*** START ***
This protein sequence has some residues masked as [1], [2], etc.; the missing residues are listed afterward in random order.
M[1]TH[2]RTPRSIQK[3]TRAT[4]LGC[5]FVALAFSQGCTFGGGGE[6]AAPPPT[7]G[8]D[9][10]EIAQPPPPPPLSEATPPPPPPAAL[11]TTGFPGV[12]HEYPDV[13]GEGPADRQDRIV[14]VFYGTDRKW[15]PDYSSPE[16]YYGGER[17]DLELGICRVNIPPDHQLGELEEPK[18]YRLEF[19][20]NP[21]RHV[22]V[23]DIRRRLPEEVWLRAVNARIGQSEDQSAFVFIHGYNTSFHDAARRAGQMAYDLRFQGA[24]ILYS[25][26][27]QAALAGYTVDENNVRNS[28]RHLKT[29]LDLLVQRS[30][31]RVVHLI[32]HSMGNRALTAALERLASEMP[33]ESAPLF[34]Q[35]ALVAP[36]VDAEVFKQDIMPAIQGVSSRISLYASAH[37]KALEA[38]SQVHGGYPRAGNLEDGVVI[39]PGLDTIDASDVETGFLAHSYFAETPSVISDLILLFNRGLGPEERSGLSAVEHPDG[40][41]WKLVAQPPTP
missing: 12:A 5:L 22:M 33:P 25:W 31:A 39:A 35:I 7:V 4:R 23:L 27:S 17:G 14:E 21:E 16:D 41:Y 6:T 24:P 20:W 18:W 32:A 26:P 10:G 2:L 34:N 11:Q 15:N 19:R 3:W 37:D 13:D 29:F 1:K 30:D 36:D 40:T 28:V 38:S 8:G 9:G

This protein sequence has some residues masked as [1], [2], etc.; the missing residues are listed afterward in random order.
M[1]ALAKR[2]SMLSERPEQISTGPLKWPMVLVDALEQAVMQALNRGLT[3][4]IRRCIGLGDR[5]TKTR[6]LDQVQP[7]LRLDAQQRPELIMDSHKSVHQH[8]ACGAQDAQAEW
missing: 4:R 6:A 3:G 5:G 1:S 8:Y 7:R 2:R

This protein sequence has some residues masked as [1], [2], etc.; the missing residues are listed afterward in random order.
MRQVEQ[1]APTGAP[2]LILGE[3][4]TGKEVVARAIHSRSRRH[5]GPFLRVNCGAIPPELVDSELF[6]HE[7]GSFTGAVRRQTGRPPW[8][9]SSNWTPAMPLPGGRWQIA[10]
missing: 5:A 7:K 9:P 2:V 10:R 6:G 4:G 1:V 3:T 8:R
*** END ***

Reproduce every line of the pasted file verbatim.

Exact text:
This protein sequence has some residues masked as [1], [2], etc.; the missing residues are listed afterward in random order.
M[1]TH[2]RTPRSIQK[3]TRAT[4]LGC[5]FVALAFSQGCTFGGGGE[6]AAPPPT[7]G[8]D[9][10]EIAQPPPPPPLSEATPPPPPPAAL[11]TTGFPGV[12]HEYPDV[13]GEGPADRQDRIV[14]VFYGTDRKW[15]PDYSSPE[16]YYGGER[17]DLELGICRVNIPPDHQLGELEEPK[18]YRLEF[19][20]NP[21]RHV[22]V[23]DIRRRLPEEVWLRAVNARIGQSEDQSAFVFIHGYNTSFHDAARRAGQMAYDLRFQGA[24]ILYS[25][26][27]QAALAGYTVDENNVRNS[28]RHLKT[29]LDLLVQRS[30][31]RVVHLI[32]HSMGNRALTAALERLASEMP[33]ESAPLF[34]Q[35]ALVAP[36]VDAEVFKQDIMPAIQGVSSRISLYASAH[37]KALEA[38]SQVHGGYPRAGNLEDGVVI[39]PGLDTIDASDVETGFLAHSYFAETPSVISDLILLFNRGLGPEERSGLSAVEHPDG[40][41]WKLVAQPPTP
missing: 12:A 5:L 22:M 33:P 25:W 31:A 39:A 35:I 7:V 4:R 23:L 27:S 17:G 14:E 21:E 16:D 41:Y 6:T 24:P 20:W 18:W 32:A 26:P 10:G 2:L 34:N 11:Q 15:N 19:R 3:W 37:D 13:D 29:F 1:K 30:D 36:D 40:T 28:V 38:S 8:G 9:G

This protein sequence has some residues masked as [1], [2], etc.; the missing residues are listed afterward in random order.
M[1]ALAKR[2]SMLSERPEQISTGPLKWPMVLVDALEQAVMQALNRGLT[3][4]IRRCIGLGDR[5]TKTR[6]LDQVQP[7]LRLDAQQRPELIMDSHKSVHQH[8]ACGAQDAQAEW
missing: 4:R 6:A 3:G 5:G 1:S 8:Y 7:R 2:R

This protein sequence has some residues masked as [1], [2], etc.; the missing residues are listed afterward in random order.
MRQVEQ[1]APTGAP[2]LILGE[3][4]TGKEVVARAIHSRSRRH[5]GPFLRVNCGAIPPELVDSELF[6]HE[7]GSFTGAVRRQTGRPPW[8][9]SSNWTPAMPLPGGRWQIA[10]
missing: 5:A 7:K 9:P 2:V 10:R 6:G 4:G 1:V 3:T 8:R